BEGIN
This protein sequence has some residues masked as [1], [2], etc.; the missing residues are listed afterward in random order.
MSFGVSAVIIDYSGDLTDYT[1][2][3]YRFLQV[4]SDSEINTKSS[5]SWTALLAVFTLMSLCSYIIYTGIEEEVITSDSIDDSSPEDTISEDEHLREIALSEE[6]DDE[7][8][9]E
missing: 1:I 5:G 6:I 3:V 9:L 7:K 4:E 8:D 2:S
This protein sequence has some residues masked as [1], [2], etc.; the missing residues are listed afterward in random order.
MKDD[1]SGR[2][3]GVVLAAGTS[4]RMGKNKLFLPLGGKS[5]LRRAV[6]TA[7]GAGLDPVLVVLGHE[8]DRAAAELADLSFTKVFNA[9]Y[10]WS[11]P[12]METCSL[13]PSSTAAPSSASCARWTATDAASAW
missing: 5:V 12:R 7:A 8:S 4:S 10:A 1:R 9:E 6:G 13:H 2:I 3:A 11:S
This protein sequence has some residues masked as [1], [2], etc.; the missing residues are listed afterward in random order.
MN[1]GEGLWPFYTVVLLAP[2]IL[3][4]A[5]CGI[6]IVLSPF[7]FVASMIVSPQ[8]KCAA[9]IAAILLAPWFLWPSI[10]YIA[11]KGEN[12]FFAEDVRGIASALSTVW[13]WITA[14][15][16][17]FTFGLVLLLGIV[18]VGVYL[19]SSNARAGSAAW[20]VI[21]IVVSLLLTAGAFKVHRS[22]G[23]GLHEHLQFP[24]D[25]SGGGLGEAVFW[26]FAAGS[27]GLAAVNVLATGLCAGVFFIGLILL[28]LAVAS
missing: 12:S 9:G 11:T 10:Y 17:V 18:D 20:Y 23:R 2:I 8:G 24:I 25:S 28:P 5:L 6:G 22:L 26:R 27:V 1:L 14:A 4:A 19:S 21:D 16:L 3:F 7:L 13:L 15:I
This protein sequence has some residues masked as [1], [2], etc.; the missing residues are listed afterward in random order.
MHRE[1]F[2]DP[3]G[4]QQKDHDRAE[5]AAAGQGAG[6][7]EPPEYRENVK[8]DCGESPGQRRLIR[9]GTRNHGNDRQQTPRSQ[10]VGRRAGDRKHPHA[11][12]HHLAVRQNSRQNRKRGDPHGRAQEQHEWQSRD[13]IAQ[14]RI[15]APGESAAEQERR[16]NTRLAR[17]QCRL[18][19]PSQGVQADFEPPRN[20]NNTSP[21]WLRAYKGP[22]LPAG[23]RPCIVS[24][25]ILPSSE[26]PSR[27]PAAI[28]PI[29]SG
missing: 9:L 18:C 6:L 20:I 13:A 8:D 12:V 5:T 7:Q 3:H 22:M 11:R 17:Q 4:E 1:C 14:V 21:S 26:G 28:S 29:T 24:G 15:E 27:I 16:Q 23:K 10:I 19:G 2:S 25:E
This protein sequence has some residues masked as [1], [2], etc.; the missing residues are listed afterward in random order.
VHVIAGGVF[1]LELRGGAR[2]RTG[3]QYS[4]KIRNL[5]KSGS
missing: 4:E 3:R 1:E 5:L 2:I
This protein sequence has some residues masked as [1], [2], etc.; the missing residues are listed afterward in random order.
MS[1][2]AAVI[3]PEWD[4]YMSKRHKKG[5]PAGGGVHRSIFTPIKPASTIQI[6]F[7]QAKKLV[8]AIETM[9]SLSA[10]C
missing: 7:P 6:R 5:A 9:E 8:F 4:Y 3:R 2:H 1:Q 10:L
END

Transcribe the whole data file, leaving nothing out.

This protein sequence has some residues masked as [1], [2], etc.; the missing residues are listed afterward in random order.
MSFGVSAVIIDYSGDLTDYT[1][2][3]YRFLQV[4]SDSEINTKSS[5]SWTALLAVFTLMSLCSYIIYTGIEEEVITSDSIDDSSPEDTISEDEHLREIALSEE[6]DDE[7][8][9]E
missing: 1:I 5:G 6:I 3:V 9:L 7:K 4:E 8:D 2:S
This protein sequence has some residues masked as [1], [2], etc.; the missing residues are listed afterward in random order.
MKDD[1]SGR[2][3]GVVLAAGTS[4]RMGKNKLFLPLGGKS[5]LRRAV[6]TA[7]GAGLDPVLVVLGHE[8]DRAAAELADLSFTKVFNA[9]Y[10]WS[11]P[12]METCSL[13]PSSTAAPSSASCARWTATDAASAW
missing: 5:V 12:R 7:A 8:S 4:S 10:A 1:R 9:E 6:G 13:H 2:I 3:A 11:S
This protein sequence has some residues masked as [1], [2], etc.; the missing residues are listed afterward in random order.
MN[1]GEGLWPFYTVVLLAP[2]IL[3][4]A[5]CGI[6]IVLSPF[7]FVASMIVSPQ[8]KCAA[9]IAAILLAPWFLWPSI[10]YIA[11]KGEN[12]FFAEDVRGIASALSTVW[13]WITA[14][15][16][17]FTFGLVLLLGIV[18]VGVYL[19]SSNARAGSAAW[20]VI[21]IVVSLLLTAGAFKVHRS[22]G[23]GLHEHLQFP[24]D[25]SGGGLGEAVFW[26]FAAGS[27]GLAAVNVLATGLCAGVFFIGLILL[28]LAVAS
missing: 12:S 9:G 11:T 10:Y 17:V 18:D 20:Y 23:R 2:I 8:G 24:I 25:S 28:P 5:L 6:G 22:L 26:R 27:V 1:L 14:A 4:A 19:S 21:D 16:L 3:F 7:L 13:L 15:I
This protein sequence has some residues masked as [1], [2], etc.; the missing residues are listed afterward in random order.
MHRE[1]F[2]DP[3]G[4]QQKDHDRAE[5]AAAGQGAG[6][7]EPPEYRENVK[8]DCGESPGQRRLIR[9]GTRNHGNDRQQTPRSQ[10]VGRRAGDRKHPHA[11][12]HHLAVRQNSRQNRKRGDPHGRAQEQHEWQSRD[13]IAQ[14]RI[15]APGESAAEQERR[16]NTRLAR[17]QCRL[18][19]PSQGVQADFEPPRN[20]NNTSP[21]WLRAYKGP[22]LPAG[23]RPCIVS[24][25]ILPSSE[26]PSR[27]PAAI[28]PI[29]SG
missing: 9:L 18:C 6:L 20:I 13:A 8:D 12:V 5:T 7:Q 3:H 22:M 11:R 17:Q 4:E 1:C 14:V 21:S 26:G 28:S 29:T 24:G 15:E 27:I 16:Q 23:K 10:I 19:G 2:S 25:E
This protein sequence has some residues masked as [1], [2], etc.; the missing residues are listed afterward in random order.
VHVIAGGVF[1]LELRGGAR[2]RTG[3]QYS[4]KIRNL[5]KSGS
missing: 4:E 3:R 1:E 5:L 2:I
This protein sequence has some residues masked as [1], [2], etc.; the missing residues are listed afterward in random order.
MS[1][2]AAVI[3]PEWD[4]YMSKRHKKG[5]PAGGGVHRSIFTPIKPASTIQI[6]F[7]QAKKLV[8]AIETM[9]SLSA[10]C
missing: 7:P 6:R 5:A 9:E 8:F 4:Y 3:R 2:H 1:Q 10:L